Female Frisbee players address sexism in an Open Letter to Minnesota Ultimate


Tannen Holt

Pictured above Ultimate Frisbee captain, Emma Krasky, plays a tough game against Forest Lake. Krasky is one of several South Frisbee players who signed an open letter which outlined their complaints about sexism in sports, and offered solutions. Photo: Tannen Holt

Sexism in sports is a huge issue that has become a topic of debate in recent years. The large pay disparities between male and female athletes that exist in most professional sports have been drawing more of the public’s attention in recent years. Many professional and amateur sports even have different rules for the female players. For example, women’s tennis is played in rounds of three instead of the typical five that men play. It seems that people often have lower expectations than women athletes than men. A group of AP Language students has been examining this issue for a student-led class presentation. To find inequality in sports it seems they may not have to look much further than South itself.

In the beginning of April several female Ultimate frisbee players in Minnesota released an open letter to Minnesota Ultimate. This letter was preceded by the nationwide movement Food, Frisbee and Feminism, where female players were encouraged to talk about sexism over a meal. Emma Piorier, the main author of the letter wrote, “I was inspired by the national Food, Frisbee, and Feminism campaign, which led my high school team to host a potluck discussion with other high school players about equity within our programs. Hearing the experiences of my peers that so closely echoed my own frustrations made me start thinking about the wider female ultimate community and how these issues might be reflected in programs across the state.” Piorier gathered a group of women Ultimate players who wrote a letter addressing the issues they had encountered while playing for Minnesota Ultimate frisbee. The complaints addressed in the letter include: inequity within the YCC (Youth Club Championships) programs such as inequitable coaching between the women’s and mixed (all gendered) teams, the negative experiences many women have with the Youth Summer league and the attitude towards women high school players.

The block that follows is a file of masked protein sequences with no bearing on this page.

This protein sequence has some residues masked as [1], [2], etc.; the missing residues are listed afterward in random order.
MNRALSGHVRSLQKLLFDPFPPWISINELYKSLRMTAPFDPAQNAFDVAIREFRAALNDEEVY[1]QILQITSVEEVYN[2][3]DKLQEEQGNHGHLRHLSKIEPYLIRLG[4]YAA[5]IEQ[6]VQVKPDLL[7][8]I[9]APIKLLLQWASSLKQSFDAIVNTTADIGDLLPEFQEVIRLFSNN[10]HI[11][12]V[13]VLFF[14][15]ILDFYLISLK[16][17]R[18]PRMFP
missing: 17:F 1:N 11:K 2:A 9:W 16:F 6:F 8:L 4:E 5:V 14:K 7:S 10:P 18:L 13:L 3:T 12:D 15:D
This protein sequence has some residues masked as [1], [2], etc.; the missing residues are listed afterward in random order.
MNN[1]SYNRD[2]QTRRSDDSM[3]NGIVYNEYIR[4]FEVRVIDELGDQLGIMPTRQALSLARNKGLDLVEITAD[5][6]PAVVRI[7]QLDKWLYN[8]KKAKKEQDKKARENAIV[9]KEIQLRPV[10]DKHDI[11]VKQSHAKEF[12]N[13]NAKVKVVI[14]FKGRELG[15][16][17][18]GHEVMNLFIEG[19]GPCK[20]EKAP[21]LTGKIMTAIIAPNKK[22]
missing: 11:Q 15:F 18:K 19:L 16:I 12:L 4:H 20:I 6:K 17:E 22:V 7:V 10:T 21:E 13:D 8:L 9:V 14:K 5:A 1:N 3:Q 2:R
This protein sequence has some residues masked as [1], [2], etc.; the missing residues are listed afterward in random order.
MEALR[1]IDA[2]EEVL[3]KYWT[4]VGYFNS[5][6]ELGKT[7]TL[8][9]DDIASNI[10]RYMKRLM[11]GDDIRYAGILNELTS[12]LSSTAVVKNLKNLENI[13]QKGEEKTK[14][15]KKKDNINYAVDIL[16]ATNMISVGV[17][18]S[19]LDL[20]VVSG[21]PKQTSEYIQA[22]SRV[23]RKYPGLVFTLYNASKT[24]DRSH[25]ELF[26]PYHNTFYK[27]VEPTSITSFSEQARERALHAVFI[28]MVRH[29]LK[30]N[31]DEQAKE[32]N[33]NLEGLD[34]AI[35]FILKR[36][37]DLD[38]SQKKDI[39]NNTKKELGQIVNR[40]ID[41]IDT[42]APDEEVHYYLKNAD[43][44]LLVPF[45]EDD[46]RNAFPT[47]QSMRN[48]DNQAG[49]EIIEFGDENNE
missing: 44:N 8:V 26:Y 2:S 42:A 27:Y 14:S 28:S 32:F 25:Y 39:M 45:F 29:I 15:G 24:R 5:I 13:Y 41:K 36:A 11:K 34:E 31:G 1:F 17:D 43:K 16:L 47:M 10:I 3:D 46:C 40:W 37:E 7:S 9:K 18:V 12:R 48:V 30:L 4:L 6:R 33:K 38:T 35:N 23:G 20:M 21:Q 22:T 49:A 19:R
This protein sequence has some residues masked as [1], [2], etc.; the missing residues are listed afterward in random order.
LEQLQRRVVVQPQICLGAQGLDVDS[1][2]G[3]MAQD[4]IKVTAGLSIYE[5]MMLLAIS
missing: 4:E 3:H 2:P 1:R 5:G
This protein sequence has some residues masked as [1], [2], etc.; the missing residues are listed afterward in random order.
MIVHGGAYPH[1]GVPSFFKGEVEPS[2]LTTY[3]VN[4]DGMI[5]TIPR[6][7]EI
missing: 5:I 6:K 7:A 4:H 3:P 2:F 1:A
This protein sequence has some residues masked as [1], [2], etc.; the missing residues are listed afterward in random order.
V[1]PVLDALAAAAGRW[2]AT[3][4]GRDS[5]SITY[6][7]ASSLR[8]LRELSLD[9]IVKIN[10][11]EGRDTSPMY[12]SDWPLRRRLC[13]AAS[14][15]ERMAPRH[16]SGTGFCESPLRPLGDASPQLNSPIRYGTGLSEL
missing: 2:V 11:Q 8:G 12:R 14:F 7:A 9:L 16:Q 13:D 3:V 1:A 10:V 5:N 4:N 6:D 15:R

The letter also provides suggestions for improving the YCC program. They recommend creating a women’s branch of the summer league, and training coaches on how to disrupt sexism during practices. The letter also suggested requiring mixed play to be 3:4 male to female players to prioritize women (as of now it is usually a 3:4 female to male ratio because there are more male players). The high cost of participating in YCC programs was also addressed in the letter as it makes it more difficult for some players to participate.